Browse Subject Areas

Click through the PLOS taxonomy to find articles in your field.

For more information about PLOS Subject Areas, click here.

  • Loading metrics

Inferring Social Status and Rich Club Effects in Enterprise Communication Networks

  • Yuxiao Dong,

    Affiliation Interdisciplinary Center for Network Science and Applications, Department of Computer Science and Engineering, University of Notre Dame, Notre Dame, IN, United States of America

  • Jie Tang,

    Affiliation Department of Computer Science and Technology, Tsinghua University, Beijing, P. R. China

  • Nitesh V. Chawla ,

    Affiliation Interdisciplinary Center for Network Science and Applications, Department of Computer Science and Engineering, University of Notre Dame, Notre Dame, IN, United States of America

  • Tiancheng Lou,

    Affiliation Google Inc, Mountain View, CA, United States of America

  • Yang Yang,

    Affiliation Interdisciplinary Center for Network Science and Applications, Department of Computer Science and Engineering, University of Notre Dame, Notre Dame, IN, United States of America

  • Bai Wang

    Affiliation Department of Computer Science and Technology, Beijing University of Posts and Telecommunications, Beijing, P. R. China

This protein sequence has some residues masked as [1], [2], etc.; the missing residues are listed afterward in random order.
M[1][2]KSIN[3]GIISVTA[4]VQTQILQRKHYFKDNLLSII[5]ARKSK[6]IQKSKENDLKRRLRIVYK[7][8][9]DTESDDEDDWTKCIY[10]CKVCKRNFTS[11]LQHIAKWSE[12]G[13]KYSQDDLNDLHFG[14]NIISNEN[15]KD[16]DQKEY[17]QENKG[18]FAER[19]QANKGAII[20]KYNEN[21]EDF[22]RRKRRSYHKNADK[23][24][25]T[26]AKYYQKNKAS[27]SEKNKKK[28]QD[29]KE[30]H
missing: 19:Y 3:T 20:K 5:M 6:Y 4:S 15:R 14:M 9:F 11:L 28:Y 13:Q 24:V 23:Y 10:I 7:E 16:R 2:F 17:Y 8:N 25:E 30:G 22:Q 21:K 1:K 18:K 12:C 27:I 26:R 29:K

Inferring Social Status and Rich Club Effects in Enterprise Communication Networks

  • Yuxiao Dong, 
  • Jie Tang, 
  • Nitesh V. Chawla, 
  • Tiancheng Lou, 
  • Yang Yang, 
  • Bai Wang


Social status, defined as the relative rank or position that an individual holds in a social hierarchy, is known to be among the most important motivating forces in social behaviors. In this paper, we consider the notion of status from the perspective of a position or title held by a person in an enterprise. We study the intersection of social status and social networks in an enterprise. We study whether enterprise communication logs can help reveal how social interactions and individual status manifest themselves in social networks. To that end, we use two enterprise datasets with three communication channels — voice call, short message, and email — to demonstrate the social-behavioral differences among individuals with different status. We have several interesting findings and based on these findings we also develop a model to predict social status. On the individual level, high-status individuals are more likely to be spanned as structural holes by linking to people in parts of the enterprise networks that are otherwise not well connected to one another. On the community level, the principle of homophily, social balance and clique theory generally indicate a “rich club” maintained by high-status individuals, in the sense that this community is much more connected, balanced and dense. Our model can predict social status of individuals with 93% accuracy.